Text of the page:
Monday, October 25

The other October 12: “nothing to celebrate” in the protest march and indigenous folklore

In the alternative parade on October 12, there is no box of authorities, salvos or bugle call. If someone arrives a little late, an institutional conflict does not break out and the fuel that is consumed is not that of the military planes in procession, but that of the generators that feed the loudspeakers of the folk music and dance groups that advance through the streets. streets. For the ninth year and after the 2020 stoppage due to the coronavirus, hundreds of people paraded through Madrid before an audience of thousands, in a protest march, but also festive, to affirm that the event should not be such.

“With this merriment we want to show that despite 500 years of imposition, we are still alive and we are part of society. We have their surnames, but we continue to carry our blood,” explained the spokesperson for the Discolonize Platform, Nélida Molina, who led the march dressed with the Mapuche costume, carrying with his companions a banner with the slogan “October 12. Nothing to celebrate.” The mention of the surnames is current, in addition, after the recent mockery of former president José María Aznar to the Mexican leader, Andrés Manuel López Obrador, understanding with the indigenous complaints, on account of their Castilian surnames. “Spain has to rethink this day. It has many other dates [que sirven] as a national day. And it does so by demonstrating its strength, armament and imposition, which is related to a colonial, genocidal, racist and patriarchal concept, “Molina added.

Chanting slogans such as “Mother Earth is not for sale, it is defended” or “It was a genocide, not a discovery”, the most political headline was followed by multiple folk groups, dressed in traditional costumes, especially from Bolivia and Peru, who danced to the rhythm of the morenada or the carnival pujllay, expressions of Andean indigenousism difficult to fit in with the recent thesis of the president of the Community of Madrid, Isabel Díaz Ayuso, who considers this claim of respect “the new communism.” “Of course it is vindictive, but we also want to show that we are integrated,” said Moisés, from the Untouchables fraternity, whose emblem includes a Bolivian and a Spanish flag at the same height. The man wore a colorful and intricate traditional costume and was sweating profusely, but as he progressed he received applause from the many families who had come to see the parade.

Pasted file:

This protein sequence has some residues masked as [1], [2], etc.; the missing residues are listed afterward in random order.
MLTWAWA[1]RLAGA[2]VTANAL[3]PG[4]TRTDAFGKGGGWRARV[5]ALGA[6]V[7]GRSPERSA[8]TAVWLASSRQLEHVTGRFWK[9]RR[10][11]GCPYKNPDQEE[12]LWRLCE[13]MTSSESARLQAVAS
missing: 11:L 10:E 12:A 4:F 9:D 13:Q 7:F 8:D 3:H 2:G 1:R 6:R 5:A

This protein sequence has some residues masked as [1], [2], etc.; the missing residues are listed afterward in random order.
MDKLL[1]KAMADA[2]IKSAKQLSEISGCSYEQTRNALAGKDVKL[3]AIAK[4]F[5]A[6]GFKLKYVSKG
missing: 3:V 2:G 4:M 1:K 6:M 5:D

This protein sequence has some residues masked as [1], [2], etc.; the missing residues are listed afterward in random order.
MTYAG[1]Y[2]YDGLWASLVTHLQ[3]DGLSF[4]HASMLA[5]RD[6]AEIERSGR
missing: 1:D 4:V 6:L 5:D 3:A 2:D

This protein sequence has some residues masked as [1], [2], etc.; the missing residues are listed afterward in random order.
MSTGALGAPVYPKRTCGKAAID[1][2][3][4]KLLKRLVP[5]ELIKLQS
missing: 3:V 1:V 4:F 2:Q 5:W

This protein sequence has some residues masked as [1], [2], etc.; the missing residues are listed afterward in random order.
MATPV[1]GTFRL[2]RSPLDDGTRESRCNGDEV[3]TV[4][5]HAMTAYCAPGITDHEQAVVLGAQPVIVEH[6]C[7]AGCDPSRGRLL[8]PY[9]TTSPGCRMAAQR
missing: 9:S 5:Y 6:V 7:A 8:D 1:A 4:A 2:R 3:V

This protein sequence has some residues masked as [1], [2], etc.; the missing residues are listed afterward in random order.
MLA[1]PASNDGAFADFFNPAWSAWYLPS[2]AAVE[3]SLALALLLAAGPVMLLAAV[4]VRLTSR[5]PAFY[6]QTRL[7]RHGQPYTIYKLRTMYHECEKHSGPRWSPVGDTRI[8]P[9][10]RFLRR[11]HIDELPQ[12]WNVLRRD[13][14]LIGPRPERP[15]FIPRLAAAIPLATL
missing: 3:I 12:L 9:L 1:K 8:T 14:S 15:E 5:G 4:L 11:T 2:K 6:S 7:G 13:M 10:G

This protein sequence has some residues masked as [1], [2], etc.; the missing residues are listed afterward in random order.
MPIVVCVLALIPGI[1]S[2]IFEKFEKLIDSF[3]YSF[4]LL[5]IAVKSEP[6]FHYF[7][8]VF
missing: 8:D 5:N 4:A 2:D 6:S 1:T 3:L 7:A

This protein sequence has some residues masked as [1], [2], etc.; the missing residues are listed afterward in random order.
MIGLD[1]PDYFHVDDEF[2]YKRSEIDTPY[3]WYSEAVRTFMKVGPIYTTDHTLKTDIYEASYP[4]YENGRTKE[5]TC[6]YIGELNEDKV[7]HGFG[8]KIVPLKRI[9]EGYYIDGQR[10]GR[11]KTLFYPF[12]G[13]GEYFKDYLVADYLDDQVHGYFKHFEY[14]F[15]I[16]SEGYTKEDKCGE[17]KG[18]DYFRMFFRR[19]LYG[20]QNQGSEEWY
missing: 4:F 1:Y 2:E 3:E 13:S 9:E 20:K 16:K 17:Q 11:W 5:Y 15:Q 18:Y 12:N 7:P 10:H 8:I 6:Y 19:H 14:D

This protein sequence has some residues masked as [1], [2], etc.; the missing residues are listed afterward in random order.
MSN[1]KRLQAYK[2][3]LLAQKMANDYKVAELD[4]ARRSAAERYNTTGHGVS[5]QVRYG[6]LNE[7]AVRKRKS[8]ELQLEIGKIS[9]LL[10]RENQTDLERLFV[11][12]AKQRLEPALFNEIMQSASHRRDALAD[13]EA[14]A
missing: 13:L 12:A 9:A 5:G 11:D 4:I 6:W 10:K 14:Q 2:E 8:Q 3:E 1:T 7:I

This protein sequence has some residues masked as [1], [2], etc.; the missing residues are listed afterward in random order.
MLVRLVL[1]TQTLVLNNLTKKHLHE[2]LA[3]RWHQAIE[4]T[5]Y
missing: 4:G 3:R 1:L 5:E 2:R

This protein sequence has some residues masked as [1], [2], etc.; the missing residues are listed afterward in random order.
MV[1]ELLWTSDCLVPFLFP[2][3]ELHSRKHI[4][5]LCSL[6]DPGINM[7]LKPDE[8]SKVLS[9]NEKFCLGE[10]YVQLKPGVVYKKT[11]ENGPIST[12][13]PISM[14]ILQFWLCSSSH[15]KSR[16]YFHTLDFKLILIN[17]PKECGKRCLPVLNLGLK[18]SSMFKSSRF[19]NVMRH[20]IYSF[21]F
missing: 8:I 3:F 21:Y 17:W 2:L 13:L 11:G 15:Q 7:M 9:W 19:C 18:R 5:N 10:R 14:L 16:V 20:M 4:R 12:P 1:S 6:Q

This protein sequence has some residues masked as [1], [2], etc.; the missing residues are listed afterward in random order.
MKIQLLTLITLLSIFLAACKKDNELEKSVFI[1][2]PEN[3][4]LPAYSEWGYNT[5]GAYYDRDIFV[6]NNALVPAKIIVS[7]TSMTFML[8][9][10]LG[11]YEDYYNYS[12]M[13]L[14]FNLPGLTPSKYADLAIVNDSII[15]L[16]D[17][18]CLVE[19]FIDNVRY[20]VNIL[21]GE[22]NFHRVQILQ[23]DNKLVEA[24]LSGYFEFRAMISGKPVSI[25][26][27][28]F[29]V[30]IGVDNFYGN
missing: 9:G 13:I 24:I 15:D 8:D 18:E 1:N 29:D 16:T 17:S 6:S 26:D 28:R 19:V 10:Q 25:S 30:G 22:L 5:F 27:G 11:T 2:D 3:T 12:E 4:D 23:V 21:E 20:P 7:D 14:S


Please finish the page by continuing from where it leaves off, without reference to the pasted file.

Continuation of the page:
“It is a celebration of the nations,” explained a veteran assistant to a tourist surprised by the commotion set up in the Puerta del Sol, which started at around 5.30 pm. The retinue was large; After half an hour from the start and while the head was circulating along the Calle Mayor, the rear had not yet begun to move. There was the morenada Gran Poder, the Pujllay Masis group and dozens of others, including an African percussion group, who entered the Plaza Mayor to the perplexity of many foreign visitors sitting on the terraces on a short-sleeved afternoon.

Idolaters despite everything

The political demands were varied. Some, ironic, like a banner that read: “Extirpation of idolatries to me. We resist”, in reference to the aggressive evangelization process from the sixteenth century. A panel of a Peruvian collective demanded the writing of a new Constitution, a desire that the incoming government of the country has recently cooled. Another group, Brazilian, demanded to paralyze the bill with which the country’s government intends to reduce the rights of the indigenous Amazon to favor agrarian landowners, and accused the current leader, Jair Bolsonaro, of genocidal. There were also demands for Palestinian freedom or direct calls to miscegenation: “There is no way to improve the race, enough hierarchies,” read a cardboard.

The march had a very festive character, with almost no police presence, barely blurred by the appearance of a subject who in the square of the province began to shout cheers to Spain and make the Falangist salute. Some young people went to rebuke him, but the organizing staff contained the conflict and the provocateur ended up leaving.

“Neither forget nor forgive, we want reparation,” continued the chants of protest, which accompanied the march through Plaza de la Provincia and Tirso de Molina to Nelson Mandela, in Lavapiés. At the end, the manifesto was read, endorsed by more than a hundred associations, with 13 claims, beginning with the end of October 12 as a national holiday and the demolition of the statues of Christopher Columbus, also passing through respect for rights of indigenous peoples from the cultural and international trade point of view, as well as against military harassment of their territories and, in Spain, the repeal of the Immigration Law.

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